(CNN) -- Sen. Hillary Clinton's bid for the White House suffered a blow Thursday when Michigan's state Senate adjourned without passing a bill to schedule a new Democratic primary.
Sen. Hillary Clinton presses for a re-vote in Michigan on Wednesday at a campaign stop in Detroit.
The Senate's inaction makes it nearly impossible that a re-vote will occur.
The legislature is now on recess for two weeks, and by the time lawmakers return, it will probably be too late to approve and organize a new vote before early June, the deadline established by the national Democratic Party.
Michigan held a primary in January, but the Democratic National Committee stripped the state of its delegates for scheduling the contests too early.
Clinton and her rival for the Democratic presidential primary, Sen. Barack Obama, would also have to sign off on any plan.
The proposal that was under consideration in Michigan called for a re-vote on June 3.
The Clinton camp had been pushing for a re-vote in Michigan -- as well as in Florida, which also was stripped of its delegates because of an early primary -- because it believed the New York senator would have done well, and it viewed the re-vote as an opportunity to narrow the lead that Obama has built up in the delegate count.
Clinton won the Michigan primary in January with 55 percent of the vote. She was the only major candidate on the ballot. Some 40 percent of Democrats in the state filed ballots declaring themselves "uncommitted."
After the re-vote plan stalled, the Clinton camp blamed Obama for not backing the proposal.
"When it comes to the Michigan and Florida primaries, Senator Obama seems to only be capable of saying no: No to honoring the January elections, no to holding a new primary vote, no to a vote by mail," deputy communications director Phil Singer said in a statement. "The only thing he seems to be for is divvying up delegates in a way that doesn't reflect the will of the electorate."
Obama's camp had expressed concern with the proposal. Under the proposal, Michigan voters wanting to cast ballots in the new primary would have to identify themselves as Democrats and certify that they didn't vote in the state's Republican primary in January.
Michigan usually does not require party identification in primary elections. Some said this requirement is unfair to Democrats who voted in the Republican contest, knowing their party's primary was invalid.
"We support a fair solution that allows Michigan Democrats to participate at our National Convention this summer, and we look forward to working with the Michigan Democratic Party and the DNC to achieve that goal," Obama campaign spokesman Bill Burton said in a statement after the Senate adjourned.
In an interview with CNN's Larry King, Obama said said he was confident a solution that would be found to make sure Michigan was represented at the national convention.
"We're going to abide by whatever rules the Democratic National Committee puts forward, as we've done from the start," Obama said. "But I think that there should be some way for us to make sure that they're seated, figure out how their votes should count." Watch Obama call for a 'fair' solution »
When asked if he thinks there could be chaos at the DNC Convention in Denver in August, Obama said he believed it would be resolved by then.
"I'm confident that Democrats will come together, because we recognize there's so much at stake," Obama said.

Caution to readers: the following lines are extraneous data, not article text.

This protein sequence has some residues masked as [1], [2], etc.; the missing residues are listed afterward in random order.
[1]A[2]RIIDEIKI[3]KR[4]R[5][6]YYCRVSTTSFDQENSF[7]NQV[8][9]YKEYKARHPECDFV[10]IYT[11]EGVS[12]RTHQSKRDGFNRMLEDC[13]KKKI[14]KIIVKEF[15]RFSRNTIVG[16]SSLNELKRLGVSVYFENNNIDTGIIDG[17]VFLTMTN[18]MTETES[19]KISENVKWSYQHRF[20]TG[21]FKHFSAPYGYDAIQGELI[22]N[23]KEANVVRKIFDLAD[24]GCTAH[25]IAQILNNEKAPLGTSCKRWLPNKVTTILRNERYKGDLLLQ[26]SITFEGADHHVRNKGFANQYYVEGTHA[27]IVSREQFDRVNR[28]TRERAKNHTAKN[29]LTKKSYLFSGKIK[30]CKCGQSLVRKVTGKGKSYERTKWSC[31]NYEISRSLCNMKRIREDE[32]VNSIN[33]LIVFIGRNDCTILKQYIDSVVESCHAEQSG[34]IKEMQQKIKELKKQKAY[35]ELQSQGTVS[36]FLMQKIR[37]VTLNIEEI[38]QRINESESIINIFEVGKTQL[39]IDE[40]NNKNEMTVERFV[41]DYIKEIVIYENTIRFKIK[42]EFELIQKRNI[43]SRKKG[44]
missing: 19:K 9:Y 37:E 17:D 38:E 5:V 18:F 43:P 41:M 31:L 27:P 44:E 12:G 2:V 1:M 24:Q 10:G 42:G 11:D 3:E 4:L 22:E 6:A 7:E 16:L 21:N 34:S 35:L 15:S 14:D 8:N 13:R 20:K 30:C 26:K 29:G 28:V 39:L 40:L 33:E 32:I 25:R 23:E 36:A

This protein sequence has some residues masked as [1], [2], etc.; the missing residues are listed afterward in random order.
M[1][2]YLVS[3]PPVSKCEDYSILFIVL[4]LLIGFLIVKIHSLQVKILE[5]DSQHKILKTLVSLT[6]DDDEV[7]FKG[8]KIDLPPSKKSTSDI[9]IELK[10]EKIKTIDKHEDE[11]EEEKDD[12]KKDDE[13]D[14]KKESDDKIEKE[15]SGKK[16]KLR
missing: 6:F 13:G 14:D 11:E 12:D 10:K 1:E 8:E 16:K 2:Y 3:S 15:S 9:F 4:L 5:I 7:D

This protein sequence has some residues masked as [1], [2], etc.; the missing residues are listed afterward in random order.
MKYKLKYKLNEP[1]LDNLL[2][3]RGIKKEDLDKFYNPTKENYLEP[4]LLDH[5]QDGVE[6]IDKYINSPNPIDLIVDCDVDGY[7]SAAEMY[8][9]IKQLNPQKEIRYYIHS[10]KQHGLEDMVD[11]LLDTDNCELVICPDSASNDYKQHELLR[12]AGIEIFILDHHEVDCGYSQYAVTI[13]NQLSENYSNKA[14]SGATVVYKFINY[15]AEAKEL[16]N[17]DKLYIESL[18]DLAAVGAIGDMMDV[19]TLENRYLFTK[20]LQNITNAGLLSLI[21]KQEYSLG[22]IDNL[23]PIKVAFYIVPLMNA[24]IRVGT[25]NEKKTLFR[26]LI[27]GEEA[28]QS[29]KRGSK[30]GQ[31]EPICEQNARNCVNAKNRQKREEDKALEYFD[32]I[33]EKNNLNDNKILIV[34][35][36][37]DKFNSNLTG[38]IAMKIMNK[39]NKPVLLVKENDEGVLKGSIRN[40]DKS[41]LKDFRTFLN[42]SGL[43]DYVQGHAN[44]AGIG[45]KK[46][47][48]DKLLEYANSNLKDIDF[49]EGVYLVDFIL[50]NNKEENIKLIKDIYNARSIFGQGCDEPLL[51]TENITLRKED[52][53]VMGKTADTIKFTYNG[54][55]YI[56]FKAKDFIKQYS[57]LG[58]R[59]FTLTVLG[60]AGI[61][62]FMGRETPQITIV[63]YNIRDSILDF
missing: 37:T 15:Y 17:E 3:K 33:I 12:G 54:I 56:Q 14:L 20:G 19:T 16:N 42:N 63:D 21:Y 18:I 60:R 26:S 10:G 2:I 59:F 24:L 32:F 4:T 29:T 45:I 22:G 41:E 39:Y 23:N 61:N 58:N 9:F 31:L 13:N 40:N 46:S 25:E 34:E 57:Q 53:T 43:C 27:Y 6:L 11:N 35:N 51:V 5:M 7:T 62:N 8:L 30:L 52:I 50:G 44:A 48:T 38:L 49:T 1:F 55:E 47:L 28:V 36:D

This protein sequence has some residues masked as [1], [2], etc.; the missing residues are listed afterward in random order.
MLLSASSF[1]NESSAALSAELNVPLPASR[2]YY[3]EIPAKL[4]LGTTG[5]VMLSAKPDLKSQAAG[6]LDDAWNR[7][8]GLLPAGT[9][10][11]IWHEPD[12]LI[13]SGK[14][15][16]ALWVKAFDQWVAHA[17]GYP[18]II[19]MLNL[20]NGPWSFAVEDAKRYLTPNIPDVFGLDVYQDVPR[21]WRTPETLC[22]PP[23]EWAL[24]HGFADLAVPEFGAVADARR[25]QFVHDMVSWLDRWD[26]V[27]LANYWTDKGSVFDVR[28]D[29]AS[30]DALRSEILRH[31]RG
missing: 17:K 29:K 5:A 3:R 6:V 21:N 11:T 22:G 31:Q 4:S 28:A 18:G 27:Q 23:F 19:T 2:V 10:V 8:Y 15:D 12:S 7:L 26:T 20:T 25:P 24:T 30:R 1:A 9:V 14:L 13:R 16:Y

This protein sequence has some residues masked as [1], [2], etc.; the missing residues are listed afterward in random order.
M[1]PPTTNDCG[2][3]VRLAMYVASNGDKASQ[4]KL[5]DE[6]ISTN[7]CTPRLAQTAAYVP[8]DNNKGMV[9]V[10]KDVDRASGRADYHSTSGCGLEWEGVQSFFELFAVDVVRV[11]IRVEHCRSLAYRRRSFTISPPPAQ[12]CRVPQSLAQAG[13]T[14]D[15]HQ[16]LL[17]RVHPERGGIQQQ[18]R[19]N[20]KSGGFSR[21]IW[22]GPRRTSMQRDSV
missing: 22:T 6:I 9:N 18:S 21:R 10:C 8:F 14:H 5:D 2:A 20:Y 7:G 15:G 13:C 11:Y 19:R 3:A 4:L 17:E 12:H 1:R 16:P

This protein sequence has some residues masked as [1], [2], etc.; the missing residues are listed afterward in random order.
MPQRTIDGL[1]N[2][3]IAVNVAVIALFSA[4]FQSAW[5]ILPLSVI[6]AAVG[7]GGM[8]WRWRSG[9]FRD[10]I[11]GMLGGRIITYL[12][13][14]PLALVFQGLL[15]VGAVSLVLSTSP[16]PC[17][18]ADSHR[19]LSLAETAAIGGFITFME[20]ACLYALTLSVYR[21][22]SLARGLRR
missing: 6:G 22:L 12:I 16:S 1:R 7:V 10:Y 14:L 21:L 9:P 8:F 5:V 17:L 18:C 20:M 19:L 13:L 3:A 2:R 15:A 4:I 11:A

Clinton blamed Obama for holding up the re-vote. On Wednesday, she challenged Obama to join her in supporting the plan.
"Sen. Obama speaks passionately on the trail about empowering American people. Today, I am urging him to match those words with actions to make sure people of Michigan and Florida have a voice and a vote in this election," Clinton said at a campaign rally in Detroit, Michigan.
"This is a crucial test [for Obama] -- does he mean what he says or not?" Watch Clinton make her challenge to Obama »
Obama said Clinton has been "disingenuous" in her calls for a new primary.
"She said when she was still trying to compete ... for votes in Iowa and New Hampshire that Michigan and Florida wouldn't count," Obama said Wednesday on CNN's "Anderson Cooper 360." Watch Obama respond to Clinton »
"Then as soon as she got into trouble politically and it looked like she would have no prospects of winning the nomination without having them count, suddenly she's extraordinarily concerned with the voters there. I understand the politics of it. But let's be clear that it's politics."
A top Michigan Democrat expressed frustration Wednesday with Obama for not embracing the state's proposal.
"The Obama people are blocking it in the Legislature," said the Democratic source, who has not backed either candidate.
The source also said negotiators repeatedly and unsuccessfully have reached out to the campaign for input and cooperation.
The source said that Obama's campaign has been asked to craft an alternative or to meet with the Clinton camp to work out an acceptable compromise, but that those requests have been met with silence.
However, a state senator who supports Obama said supporters of both sides are contributing to the logjam.
Earlier this week, Florida also ruled out the possibility of another primary. The DNC also stripped Florida of it's delegates for holding a primary on January 29.
Two Democratic state senators on Wednesday proposed dividing up the delegates evenly or allocating them proportionally based either on the national popular vote or the national delegate count, excluding Florida and Michigan.
Neither Clinton nor Obama may get enough delegates -- 2,024 -- to clinch the nomination before the national convention in August. Clinton is trailing Obama in delegates -- 1,479 to 1,621. E-mail to a friend